Women have always ruled PETA—from its founding in 1980 by our president, Ingrid Newkirk, to today, with women holding seven of our 10 top executive positions, including the very top two. Tough, smart, and strategic female activists make up a whopping 80 percent of our workforce, and together, we’re changing the world for our sisters of all species—by pioneering eyewitness investigations, persuading major corporations to change cruel policies, popularizing cruelty-free vegan living, and so much more.
Here’s what Tracy Reiman, one of the women who run PETA, has to say about her work life:
I came to PETA at age 23, passionate, idealistic, and full of energy and enthusiasm. Now, 26 years later, I still come to work every morning feeling the same way, despite the hideous abuse that we witness every day. That’s thanks largely to the women at PETA who mentored me, encouraged me, and helped shape me in those early days and every day thereafter.
When I got pregnant at age 34, Ingrid and the rest of the PETA leadership fully supported and encouraged me. I couldn’t wait to get my son involved. He attended his first protest when he was just 4 weeks old (and slept through the whole thing!). Last year, he and I celebrated a milestone: the closure of Ringling Bros., a cruel institution that we’d protested together since he was a baby.
Having experienced sexual harassment outside the workplace, I am so grateful that I have never known what it is like to work in a hostile environment. I have never felt belittled, discriminated against, or worried about the people around me. I work in a place where people are respected for their thoughts, ideas, creativity, and hard work and where every day I am challenged—by the work, my colleagues, and the motivation to stop animal suffering.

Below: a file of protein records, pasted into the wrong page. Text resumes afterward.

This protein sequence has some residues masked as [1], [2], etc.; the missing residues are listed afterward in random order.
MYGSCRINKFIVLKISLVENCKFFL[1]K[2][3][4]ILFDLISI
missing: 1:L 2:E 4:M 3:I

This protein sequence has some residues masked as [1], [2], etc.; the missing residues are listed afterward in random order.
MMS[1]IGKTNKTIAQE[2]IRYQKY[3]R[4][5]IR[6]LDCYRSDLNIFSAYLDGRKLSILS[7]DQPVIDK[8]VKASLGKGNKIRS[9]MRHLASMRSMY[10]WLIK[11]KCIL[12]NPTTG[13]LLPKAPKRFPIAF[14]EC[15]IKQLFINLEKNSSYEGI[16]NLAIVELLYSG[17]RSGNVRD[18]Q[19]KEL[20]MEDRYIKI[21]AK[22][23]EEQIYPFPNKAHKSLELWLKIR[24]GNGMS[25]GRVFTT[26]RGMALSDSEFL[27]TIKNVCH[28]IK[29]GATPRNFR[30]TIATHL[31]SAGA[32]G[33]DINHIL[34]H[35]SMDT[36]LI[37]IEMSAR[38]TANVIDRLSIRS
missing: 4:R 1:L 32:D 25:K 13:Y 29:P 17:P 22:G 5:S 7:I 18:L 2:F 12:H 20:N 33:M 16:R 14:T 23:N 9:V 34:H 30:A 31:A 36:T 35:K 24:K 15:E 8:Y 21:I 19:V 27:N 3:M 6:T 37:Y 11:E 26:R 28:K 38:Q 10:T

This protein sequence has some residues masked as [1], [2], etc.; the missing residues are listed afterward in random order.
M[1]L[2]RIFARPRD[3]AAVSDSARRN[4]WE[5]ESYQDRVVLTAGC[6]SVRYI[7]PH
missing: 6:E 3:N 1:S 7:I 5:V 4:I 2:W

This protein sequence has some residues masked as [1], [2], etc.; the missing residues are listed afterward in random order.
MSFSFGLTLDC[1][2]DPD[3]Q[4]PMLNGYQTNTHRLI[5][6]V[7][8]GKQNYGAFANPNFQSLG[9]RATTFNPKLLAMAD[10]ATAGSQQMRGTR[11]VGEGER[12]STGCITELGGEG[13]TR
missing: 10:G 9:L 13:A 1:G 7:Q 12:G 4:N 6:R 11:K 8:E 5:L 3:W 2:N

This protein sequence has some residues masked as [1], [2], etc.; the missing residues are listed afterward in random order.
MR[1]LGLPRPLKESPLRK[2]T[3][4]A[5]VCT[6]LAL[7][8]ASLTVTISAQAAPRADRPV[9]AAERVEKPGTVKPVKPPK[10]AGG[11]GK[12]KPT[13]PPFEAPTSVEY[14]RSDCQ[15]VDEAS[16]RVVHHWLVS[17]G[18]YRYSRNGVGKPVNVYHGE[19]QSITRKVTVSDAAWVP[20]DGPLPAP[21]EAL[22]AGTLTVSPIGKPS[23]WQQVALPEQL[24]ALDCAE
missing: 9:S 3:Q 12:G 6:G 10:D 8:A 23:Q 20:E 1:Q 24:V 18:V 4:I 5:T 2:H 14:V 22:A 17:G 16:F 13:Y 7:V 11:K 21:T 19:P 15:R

I became one of the women who run PETA—first as a director and later as executive vice president—and I’m honored to pass those values on to the next generation of PETA women.
—Tracy Reiman, Executive Vice President
PETA is a place where everyone is encouraged to speak up—to use their voices to help those who are often ignored. We acknowledge that all the negative “isms”—from sexism to speciesism—share a common denominator of fear, ignorance, exploitation, oppression, and bigotry and that people who want a more just world must work to end all prejudice, not just the kinds that directly affect our own species.
Do you want to be a part of this female-powered force for change?
We’re looking for a few good women (and people of all genders!) to carry the torch of the animal rights revolution. Can we count you in? Learn more about joining our team or getting involved as a volunteer.